Department of Electrical Engineering Faculty Papers
http://hdl.handle.net/1773/15629
2018-04-26T21:12:03ZInfluence of head models on neuromagnetic fields and inverse source localizations
http://hdl.handle.net/1773/15831
Influence of head models on neuromagnetic fields and inverse source localizations
Ramon, Ceon; Haueisen, Jens; Schimpf, Paul H.
Background: The magnetoencephalograms (MEGs) are mainly due to the source currents. However, there is a significant contribution to MEGs from the volume currents. The structure of the anatomical surfaces, e.g., gray and white matter, could severely influence the flow of volume currents in a head model. This, in turn, will also influence the MEGs and the inverse source localizations. This was examined in detail with three different human head models.
Methods: Three finite element head models constructed from segmented MR images of an adult male subject were used for this study. These models were: (1) Model 1: full model with eleven tissues that included detailed structure of the scalp, hard and soft skull bone, CSF, gray and white matter and other prominent tissues, (2) the Model 2 was derived from the Model 1 in which the conductivity of gray matter was set equal to the white matter, i.e., a ten tissuetype model, (3) the
Model 3 consisted of scalp, hard skull bone, CSF, gray and white matter, i.e., a five tissue-type model. The lead fields and MEGs due to dipolar sources in the motor cortex were computed for all three models. The dipolar sources were oriented normal to the cortical surface and had a dipole moment of 100 [micro]A meter. The inverse source localizations were performed with an exhaustive search pattern in the motor cortex area. A set of 100 trial inverse runs was made covering the 3 cm cube motor cortex area in a random fashion. The Model 1 was used as a reference model.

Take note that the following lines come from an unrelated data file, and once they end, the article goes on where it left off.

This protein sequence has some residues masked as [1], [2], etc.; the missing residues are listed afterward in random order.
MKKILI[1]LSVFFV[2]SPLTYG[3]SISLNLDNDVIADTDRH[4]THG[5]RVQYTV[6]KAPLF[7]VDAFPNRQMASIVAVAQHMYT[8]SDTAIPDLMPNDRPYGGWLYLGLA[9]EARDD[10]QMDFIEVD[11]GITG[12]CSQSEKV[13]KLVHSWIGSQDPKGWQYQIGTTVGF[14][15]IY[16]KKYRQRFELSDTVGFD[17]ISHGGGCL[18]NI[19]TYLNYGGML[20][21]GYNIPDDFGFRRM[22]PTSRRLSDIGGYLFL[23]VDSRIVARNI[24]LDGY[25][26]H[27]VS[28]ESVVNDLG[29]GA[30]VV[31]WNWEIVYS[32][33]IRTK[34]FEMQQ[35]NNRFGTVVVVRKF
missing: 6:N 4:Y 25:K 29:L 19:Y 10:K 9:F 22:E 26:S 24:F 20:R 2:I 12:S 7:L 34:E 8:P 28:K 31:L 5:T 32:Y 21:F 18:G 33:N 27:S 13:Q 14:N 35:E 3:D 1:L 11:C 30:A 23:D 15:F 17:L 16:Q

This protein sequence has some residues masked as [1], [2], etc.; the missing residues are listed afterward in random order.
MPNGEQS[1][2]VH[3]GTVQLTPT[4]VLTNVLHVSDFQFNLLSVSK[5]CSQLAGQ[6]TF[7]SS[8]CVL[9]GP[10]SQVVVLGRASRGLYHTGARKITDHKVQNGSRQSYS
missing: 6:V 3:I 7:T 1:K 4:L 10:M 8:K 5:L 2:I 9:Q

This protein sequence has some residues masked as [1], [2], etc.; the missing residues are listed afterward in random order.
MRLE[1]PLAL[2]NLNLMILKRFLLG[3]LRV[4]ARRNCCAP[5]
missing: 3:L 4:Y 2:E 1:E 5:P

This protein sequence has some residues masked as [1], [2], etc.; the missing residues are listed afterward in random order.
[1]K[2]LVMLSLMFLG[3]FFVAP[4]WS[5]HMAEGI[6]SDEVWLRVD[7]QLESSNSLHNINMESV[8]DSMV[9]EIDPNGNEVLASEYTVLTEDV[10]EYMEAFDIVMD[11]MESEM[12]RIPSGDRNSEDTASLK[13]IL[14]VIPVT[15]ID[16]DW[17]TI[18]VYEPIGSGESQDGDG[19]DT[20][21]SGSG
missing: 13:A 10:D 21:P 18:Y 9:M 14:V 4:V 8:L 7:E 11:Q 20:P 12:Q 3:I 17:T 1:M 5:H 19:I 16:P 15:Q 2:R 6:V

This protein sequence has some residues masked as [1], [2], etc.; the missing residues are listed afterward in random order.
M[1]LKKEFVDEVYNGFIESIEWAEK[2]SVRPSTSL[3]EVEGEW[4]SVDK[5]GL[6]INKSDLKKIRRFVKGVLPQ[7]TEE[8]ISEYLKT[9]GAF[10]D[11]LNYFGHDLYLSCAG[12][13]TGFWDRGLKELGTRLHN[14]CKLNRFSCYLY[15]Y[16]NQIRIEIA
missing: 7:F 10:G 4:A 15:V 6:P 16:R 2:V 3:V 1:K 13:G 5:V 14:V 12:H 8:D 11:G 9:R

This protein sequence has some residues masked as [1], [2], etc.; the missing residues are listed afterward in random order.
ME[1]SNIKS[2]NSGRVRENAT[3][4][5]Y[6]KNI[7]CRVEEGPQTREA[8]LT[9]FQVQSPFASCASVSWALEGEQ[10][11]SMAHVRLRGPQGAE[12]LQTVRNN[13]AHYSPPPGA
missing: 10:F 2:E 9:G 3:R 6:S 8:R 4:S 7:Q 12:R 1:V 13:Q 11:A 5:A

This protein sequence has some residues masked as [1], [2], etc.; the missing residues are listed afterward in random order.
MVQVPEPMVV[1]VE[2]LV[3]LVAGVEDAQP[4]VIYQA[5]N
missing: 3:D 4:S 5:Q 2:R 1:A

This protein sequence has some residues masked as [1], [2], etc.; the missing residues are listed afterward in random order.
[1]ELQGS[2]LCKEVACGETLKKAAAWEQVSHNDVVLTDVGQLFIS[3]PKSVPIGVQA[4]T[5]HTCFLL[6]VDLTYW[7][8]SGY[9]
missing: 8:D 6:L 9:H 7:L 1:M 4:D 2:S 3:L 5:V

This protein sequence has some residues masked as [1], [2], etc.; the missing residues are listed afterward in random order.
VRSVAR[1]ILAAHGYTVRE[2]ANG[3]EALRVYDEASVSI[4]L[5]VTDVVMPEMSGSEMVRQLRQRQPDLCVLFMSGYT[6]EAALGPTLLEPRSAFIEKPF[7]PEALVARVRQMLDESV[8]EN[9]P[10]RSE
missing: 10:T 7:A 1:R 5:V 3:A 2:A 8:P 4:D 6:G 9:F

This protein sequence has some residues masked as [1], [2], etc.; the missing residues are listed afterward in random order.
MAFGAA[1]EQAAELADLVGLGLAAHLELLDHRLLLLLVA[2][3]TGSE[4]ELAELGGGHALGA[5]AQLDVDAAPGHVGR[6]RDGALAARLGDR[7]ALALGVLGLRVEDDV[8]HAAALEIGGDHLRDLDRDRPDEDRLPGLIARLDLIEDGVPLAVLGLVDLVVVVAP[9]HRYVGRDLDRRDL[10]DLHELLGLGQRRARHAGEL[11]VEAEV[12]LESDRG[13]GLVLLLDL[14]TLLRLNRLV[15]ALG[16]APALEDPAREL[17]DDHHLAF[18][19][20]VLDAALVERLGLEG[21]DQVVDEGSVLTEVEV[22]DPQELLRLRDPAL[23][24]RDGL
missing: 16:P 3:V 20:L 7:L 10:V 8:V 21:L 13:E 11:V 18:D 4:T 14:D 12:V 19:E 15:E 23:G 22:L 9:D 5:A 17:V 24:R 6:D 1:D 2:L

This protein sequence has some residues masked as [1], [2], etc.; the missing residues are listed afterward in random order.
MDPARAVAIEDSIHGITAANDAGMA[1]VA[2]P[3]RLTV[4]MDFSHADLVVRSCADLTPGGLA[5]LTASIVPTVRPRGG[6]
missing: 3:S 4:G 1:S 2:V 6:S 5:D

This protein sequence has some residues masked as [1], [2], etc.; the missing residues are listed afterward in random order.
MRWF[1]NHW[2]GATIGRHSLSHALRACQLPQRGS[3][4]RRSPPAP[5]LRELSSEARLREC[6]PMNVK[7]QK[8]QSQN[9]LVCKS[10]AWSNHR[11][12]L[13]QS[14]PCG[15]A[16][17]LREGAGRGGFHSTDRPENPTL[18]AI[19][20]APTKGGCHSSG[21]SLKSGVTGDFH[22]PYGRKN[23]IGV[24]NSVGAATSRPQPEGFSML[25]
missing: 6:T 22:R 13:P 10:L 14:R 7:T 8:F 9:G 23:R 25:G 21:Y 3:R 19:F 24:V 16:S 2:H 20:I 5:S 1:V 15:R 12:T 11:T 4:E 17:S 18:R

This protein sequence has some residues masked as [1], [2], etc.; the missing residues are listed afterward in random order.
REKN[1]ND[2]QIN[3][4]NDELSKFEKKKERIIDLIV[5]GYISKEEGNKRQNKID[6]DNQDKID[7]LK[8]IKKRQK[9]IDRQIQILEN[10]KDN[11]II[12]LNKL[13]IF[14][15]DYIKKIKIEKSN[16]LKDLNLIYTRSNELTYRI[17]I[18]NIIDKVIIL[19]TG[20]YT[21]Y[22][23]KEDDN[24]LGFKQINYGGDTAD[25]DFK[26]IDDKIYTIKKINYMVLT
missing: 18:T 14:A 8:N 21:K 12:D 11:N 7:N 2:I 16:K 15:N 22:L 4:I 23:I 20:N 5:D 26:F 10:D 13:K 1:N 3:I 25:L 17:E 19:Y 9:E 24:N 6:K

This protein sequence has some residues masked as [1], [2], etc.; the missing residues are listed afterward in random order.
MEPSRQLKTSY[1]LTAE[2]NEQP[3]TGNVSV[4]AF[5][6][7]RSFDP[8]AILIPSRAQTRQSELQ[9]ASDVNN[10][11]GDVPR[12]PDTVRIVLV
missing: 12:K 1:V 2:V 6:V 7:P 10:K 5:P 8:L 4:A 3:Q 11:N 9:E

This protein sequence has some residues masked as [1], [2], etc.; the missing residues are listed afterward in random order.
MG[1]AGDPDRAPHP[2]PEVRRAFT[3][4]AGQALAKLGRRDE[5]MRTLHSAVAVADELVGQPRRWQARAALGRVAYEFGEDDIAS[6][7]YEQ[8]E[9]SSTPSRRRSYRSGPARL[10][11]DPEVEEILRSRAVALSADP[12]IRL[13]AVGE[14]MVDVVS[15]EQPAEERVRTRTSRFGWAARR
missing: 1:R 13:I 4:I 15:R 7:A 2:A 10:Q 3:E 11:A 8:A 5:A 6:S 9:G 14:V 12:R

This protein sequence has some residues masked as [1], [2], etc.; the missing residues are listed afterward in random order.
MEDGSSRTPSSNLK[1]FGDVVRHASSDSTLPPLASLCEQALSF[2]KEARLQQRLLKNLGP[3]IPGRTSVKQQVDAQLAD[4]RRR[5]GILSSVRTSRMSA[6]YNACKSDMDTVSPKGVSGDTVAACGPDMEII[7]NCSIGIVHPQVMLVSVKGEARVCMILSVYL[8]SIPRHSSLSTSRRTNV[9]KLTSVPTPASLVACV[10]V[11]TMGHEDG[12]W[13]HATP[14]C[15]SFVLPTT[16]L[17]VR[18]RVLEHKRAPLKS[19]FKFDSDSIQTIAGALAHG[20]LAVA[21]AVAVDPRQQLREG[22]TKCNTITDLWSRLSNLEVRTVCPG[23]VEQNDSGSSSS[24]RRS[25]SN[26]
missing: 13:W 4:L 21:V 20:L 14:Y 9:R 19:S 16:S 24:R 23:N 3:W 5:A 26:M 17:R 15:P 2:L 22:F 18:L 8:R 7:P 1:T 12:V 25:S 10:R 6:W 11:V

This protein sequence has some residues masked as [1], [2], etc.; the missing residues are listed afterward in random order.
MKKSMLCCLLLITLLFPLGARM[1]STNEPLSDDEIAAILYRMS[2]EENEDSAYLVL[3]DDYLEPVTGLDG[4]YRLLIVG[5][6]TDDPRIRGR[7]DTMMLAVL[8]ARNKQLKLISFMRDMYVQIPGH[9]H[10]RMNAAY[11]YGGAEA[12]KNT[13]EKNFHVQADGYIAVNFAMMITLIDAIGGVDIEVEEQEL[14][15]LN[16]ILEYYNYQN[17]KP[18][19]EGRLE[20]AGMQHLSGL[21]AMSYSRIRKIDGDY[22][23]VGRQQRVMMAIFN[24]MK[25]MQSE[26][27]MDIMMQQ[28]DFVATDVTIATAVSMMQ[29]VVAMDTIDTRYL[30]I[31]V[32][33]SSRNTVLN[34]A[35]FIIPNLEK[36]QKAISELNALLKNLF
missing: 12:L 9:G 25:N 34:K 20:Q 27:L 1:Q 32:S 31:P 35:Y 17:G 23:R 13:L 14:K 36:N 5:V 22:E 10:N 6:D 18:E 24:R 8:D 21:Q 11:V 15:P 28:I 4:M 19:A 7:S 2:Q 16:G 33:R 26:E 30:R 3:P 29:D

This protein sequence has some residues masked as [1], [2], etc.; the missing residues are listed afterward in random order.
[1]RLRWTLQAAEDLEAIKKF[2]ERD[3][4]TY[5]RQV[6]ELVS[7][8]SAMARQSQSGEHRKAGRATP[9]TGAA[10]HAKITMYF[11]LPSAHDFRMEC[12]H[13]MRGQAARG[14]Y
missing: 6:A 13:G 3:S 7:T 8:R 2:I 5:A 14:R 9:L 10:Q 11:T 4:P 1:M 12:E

Results: The reference model (Model 1), as expected, performed best in localizing the sources in the motor cortex area. The Model 3 performed the worst. The mean source localization errors (MLEs) of the Model 3 were larger than the Model 1 or 2. The contour plots of the magnetic fields
on top of the head were also different for all three models. The magnetic fields due to source currents were larger in magnitude as compared to the magnetic fields of volume currents.
Discussion: These results indicate that the complexity of head models strongly influences the MEGs and the inverse source localizations. A more complex head model performs better in inverse
source localizations as compared to a model with lesser tissue surfaces.
2006-01-01T00:00:00ZInfluence of head models on EEG simulations and inverse source localizations
http://hdl.handle.net/1773/15830
Influence of head models on EEG simulations and inverse source localizations
Ramon, Ceon; Schimpf, Paul H.; Haueisen, Jens
Background: The structure of the anatomical surfaces, e.g., CSF and gray and white matter, could severely influence the flow of volume currents in a head model. This, in turn, will also influence the scalp potentials and the inverse source localizations. This was examined in detail with four different human head models.
Methods: Four finite element head models constructed from segmented MR images of an adult male subject were used for this study. These models were: (1) Model 1: full model with eleven tissues that included detailed structure of the scalp, hard and soft skull bone, CSF, gray and white matter and other prominent tissues, (2) the Model 2 was derived from the Model 1 in which the conductivity of gray matter was set equal to the white matter, i.e., a ten tissue-type model, (3) the Model 3 was derived from the Model 1 in which the conductivities of gray
matter and CSF were set equal to the white matter, i.e., a nine tissue-type model, (4) the Model 4 consisted of
scalp, hard skull bone, CSF, gray and white matter, i.e., a five tissue-type model. How model complexity influences the EEG source localizations was also studied with the above four finite element models of the head. The lead fields and scalp potentials due to dipolar sources in the motor cortex were computed for all four models. The inverse source localizations were performed with an exhaustive search pattern in the motor cortex area. The inverse analysis was performed by adding uncorrelated Gaussian noise to the scalp potentials to achieve a signal to noise ratio (SNR) of -10 to 30 dB. The Model 1 was used as a reference model.